Monday, December 27, 2010

"Re-Creation" - My Article in the Southside Messenger

Spirit & Truth # 208
By Rev. Greg Smith

In 2005 I wrote an article for this newspaper, entitled “New Year Traditions.”  I quoted Jeremiah 29:11, which says, “For surely I know the plans I have for you, says the LORD, plans for your welfare and not for harm, to give you a future with hope.”  

New Year’s Day is a day of hope for the future.  It’s a day of re-creation.  People re-create themselves by making resolutions to do something different in the new year than they did in the previous year.  They vow to quit smoking or drinking, or to lose weight or to spend more time with friends and family.  We often break these resolutions quickly, because we don’t allow ourselves to become totally transformed.

The Apostle Paul writes, “Do not conform any longer to the pattern of this world, but be transformed by the renewing of your mind.”[i]   He also says, “Therefore, if anyone is in Christ, he is a new creation; old things have passed away; behold, all things have become new.”[ii]  We can change our external behaviors all we want, but if there’s not a corresponding internal change, it will never last.  We’ll say, “Yep, just like last year, my New Year’s resolutions only lasted a few days.”  We’ve got to allow God to change us on the inside.

YOu can only be truly made new if you’re new in Christ.  When a person receives Jesus as their Savior and Lord, they find themselves transformed into something better than they once were.  The mind begins to be renewed.  The Christian’s thoughts and plans become aligned with God’s thoughts and plans.  If you want total transformation rather than just another New Year’s resolution, then ask Jesus to come into your heart and mind.  Ask Him to forgive your past sins and re-create you according to His perfect will.

As I look toward 2011, I’m determined not to re-create myself, but to allow God to re-create me.  I plan to engage in a little recreation.  Holy recreation isn’t just horsing around—it’s taking time away from the world’s demands in order to re-connect with the God who created you.  Re-creation allows God to recharge your spiritual batteries so you can operate in His power when you come to life’s challenges.  Don’t take life so seriously that you neglect the re-creation that you so desperately need.  Go fishing.  Take a family vacation.  Have personal prayer retreat in the great outdoors.  Let Jesus re-create you in 2011, for He says, “Behold, I make all things new.”[iii]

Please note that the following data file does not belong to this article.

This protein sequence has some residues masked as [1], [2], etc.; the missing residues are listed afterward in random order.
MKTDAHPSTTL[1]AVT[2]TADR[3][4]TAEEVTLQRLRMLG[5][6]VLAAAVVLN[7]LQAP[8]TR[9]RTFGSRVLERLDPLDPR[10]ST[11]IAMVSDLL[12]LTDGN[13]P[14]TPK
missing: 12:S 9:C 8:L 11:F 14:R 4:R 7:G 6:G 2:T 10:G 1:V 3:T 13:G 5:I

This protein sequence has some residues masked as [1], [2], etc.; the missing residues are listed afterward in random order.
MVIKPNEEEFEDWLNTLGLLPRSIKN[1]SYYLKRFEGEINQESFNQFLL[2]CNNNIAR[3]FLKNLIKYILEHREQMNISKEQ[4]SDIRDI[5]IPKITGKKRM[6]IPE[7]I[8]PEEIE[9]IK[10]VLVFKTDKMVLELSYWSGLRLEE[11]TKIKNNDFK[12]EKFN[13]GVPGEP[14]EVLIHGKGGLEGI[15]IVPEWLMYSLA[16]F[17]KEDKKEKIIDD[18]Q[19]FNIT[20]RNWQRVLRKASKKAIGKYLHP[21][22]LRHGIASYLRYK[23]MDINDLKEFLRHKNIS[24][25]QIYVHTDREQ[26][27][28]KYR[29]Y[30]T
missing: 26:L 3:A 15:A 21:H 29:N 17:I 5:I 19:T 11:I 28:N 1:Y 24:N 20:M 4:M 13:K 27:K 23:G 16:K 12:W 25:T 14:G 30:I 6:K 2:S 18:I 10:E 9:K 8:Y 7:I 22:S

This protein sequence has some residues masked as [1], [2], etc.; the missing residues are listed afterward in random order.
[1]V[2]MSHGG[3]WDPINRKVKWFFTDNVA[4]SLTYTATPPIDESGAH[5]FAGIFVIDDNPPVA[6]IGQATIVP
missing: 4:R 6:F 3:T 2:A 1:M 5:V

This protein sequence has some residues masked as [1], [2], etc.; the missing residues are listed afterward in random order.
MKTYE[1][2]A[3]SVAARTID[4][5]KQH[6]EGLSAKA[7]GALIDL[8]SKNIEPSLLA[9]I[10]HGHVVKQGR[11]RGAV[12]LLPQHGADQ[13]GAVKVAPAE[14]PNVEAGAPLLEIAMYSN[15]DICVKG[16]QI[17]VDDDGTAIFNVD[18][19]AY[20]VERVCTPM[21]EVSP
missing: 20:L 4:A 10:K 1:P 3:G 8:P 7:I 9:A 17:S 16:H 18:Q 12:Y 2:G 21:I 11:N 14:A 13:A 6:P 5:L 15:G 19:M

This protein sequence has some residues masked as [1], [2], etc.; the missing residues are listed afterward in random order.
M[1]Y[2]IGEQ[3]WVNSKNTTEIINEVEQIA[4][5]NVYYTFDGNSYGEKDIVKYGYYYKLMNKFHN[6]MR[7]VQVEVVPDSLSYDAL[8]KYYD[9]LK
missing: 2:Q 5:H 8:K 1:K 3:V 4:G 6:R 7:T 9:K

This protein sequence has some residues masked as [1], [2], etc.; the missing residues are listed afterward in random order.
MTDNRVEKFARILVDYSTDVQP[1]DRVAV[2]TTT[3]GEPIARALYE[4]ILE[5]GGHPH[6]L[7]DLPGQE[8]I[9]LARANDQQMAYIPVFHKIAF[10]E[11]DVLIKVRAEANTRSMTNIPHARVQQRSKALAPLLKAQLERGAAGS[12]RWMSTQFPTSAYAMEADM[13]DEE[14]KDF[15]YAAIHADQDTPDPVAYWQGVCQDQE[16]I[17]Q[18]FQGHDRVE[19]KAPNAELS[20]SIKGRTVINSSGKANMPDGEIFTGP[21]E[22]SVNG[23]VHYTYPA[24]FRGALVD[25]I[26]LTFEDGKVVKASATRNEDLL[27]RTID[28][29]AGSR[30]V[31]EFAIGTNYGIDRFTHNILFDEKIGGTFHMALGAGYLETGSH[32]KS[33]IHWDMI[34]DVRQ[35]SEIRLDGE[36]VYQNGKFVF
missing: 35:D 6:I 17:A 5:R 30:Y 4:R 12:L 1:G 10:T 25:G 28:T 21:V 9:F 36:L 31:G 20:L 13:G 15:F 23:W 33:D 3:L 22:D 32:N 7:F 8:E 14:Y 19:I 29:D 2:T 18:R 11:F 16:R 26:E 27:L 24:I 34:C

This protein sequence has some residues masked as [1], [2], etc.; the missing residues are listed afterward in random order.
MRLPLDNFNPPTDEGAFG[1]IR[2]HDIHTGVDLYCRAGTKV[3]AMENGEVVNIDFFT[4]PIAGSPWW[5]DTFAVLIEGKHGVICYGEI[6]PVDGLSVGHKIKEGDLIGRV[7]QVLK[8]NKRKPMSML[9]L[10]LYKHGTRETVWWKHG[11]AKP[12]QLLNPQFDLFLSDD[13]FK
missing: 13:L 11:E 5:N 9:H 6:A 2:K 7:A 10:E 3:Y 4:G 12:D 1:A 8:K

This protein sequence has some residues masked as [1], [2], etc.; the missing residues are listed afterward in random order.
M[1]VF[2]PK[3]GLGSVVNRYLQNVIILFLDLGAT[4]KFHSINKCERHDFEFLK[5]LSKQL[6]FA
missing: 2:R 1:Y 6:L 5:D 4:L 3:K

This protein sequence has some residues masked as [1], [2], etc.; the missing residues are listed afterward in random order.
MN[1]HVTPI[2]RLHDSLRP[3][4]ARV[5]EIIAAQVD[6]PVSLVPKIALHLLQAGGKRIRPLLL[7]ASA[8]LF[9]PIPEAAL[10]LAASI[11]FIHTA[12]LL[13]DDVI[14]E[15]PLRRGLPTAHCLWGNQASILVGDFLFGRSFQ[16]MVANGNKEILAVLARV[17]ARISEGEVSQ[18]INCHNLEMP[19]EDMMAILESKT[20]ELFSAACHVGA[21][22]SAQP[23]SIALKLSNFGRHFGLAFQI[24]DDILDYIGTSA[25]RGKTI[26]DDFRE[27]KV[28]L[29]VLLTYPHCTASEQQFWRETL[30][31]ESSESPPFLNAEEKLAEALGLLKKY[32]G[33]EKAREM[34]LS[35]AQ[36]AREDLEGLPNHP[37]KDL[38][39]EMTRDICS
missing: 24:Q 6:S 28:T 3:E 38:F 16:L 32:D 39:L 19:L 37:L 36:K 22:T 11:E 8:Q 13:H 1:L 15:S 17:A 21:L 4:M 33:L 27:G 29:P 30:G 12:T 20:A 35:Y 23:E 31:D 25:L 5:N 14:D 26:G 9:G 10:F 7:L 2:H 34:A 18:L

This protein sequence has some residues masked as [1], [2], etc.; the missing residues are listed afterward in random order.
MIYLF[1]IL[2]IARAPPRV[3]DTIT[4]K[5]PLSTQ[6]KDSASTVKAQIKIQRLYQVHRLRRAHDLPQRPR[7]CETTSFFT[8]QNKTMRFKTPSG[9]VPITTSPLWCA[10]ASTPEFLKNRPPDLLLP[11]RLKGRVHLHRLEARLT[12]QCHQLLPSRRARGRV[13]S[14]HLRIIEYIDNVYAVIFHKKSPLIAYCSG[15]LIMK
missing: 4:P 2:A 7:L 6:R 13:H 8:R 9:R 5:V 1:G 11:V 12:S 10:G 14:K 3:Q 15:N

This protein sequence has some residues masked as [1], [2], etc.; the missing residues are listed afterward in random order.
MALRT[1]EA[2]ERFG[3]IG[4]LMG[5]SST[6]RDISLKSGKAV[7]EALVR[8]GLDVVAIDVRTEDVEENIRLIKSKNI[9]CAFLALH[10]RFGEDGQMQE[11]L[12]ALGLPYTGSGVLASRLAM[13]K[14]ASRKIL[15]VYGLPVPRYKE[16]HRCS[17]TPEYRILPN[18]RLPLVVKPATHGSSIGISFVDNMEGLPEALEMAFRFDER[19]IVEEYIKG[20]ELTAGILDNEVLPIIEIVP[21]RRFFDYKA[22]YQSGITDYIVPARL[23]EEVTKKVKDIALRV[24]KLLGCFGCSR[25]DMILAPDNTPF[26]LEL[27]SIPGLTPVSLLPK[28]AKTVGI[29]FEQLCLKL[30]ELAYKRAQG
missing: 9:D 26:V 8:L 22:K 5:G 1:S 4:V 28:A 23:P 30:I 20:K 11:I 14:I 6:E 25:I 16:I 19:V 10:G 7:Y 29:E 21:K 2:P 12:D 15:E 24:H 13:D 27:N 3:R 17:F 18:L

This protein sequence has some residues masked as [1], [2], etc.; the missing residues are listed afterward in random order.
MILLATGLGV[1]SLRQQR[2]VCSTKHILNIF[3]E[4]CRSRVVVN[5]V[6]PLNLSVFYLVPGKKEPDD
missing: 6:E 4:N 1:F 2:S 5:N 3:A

[i] Romans 12:2
[ii] 2 Corinthians 5:17
[iii] Revelation 21:5

Monday, December 20, 2010

"Reindeer Games" - My Article in the Southside Messenger

Spirit & Truth # 207
“Reindeer Games”
By Rev. Greg Smith

Are you still trying to get your last-minute Christmas shopping finished?  Are you as much of a procrastinator as I am?  Some of us put off Christmas shopping because we hate shopping, or because the people on our list are hard to buy for.  I don't mind the shopping so much as I mind the lines. It's actually fun to find things to give people you love. But standing in line is the pits. So why not play some reindeer games while you wait?  Here's how to make shopping lines fun, if you're in a group. The more people in your group, the better.

Divide your group into as many lines as possible. See if you can get into similar positions (with the same number of people in front of you). Then it's a race to see whose cashier is fastest, and who gets to the cashier first. If you're buying a bunch of stuff, then each person can buy an item or two. But suppose the whole group is only buying one item. That makes it even more fun! In that case, when the "winner" who gets to the register first is greeted by the cashier, they wave their hands and call the entire group to leave their lines and gather at that register. Even if the "winner" didn't have the item to be purchased, they have it now, and can make the purchase. Want to make it even more interesting? Why not make it so the winner gets a nickel (or a quarter or a dollar or a stick of gum) from each of the losers? (I'm not advocating gambling--just a little incentive.)

Or--another way to play--instead of recalling the group to return to the winner, let everybody stay in line until they get their cashier. The person who actually has the item or items for purchase does the purchasing, but the others wait as if they have a transaction to make. When the cashier greets them, they say, "I didn't want to buy anything--I just wanted to wish you a merry Christmas." Now won't that make the cashier's day?

You don't have to let Christmas shopping stress you out. Have fun with it. Use your shopping experience to brighten up someone else's day. You've gotta spend time line anyway--why not have fun with it?  Psalm 32:11 (NIV) says, “Rejoice in the LORD and be glad, you righteous; sing, all you who are upright in heart!”  This Christmas, don’t just make merry with your family and friends at home—take the fun of Christmas into the most stressful place for last-minute shoppers—the shopping mall.

Monday, December 13, 2010

"Christmas Presence" - My Article in the Southside Messenger

Spirit & Truth # 206
“Christmas Presence”
By Rev. Greg Smith

On coming to the house, they saw the child with his mother Mary, and they bowed down and worshiped him. Then they opened their treasures and presented him with gifts of gold, frankincense and myrrh (Matthew 2:11 NIV).”

            What Christmas presents do you plan to give this year?  Probably your kids or grandkids have already given you long lists, and you’ve checked them twice—not just to see who’s been naughty and nice, but to see how much you can afford. 

            The American Research Group, Inc. reports that the amount of money American shoppers plan to spend on Christmas gifts has gone up by 58% since last year, from an average of $417 to $658.  This shows greater confidence in the recovery of our economy over last year.  Compare that to average Christmas spending of $1,004 in 2004, and you can see that our economy still has a long way to go.[i]  Maybe your Christmas spending isn’t as much as you’d like it to be, because times have been difficult for you lately.  More than once I’ve heard someone’s grandma say “Now, don’t expect as big a Christmas this year, because money is tight.”

            Which brings me to a pet peeve of mine—hearing people say, “I’m going to buy the kids their Christmas,” instead of “I’m going to buy the kids their Christmas presents.”  You can’t buy Christmas!  You can buy Christmas presents, but let’s get this right.  Getting it wrong indicates that all our priorities are out of whack.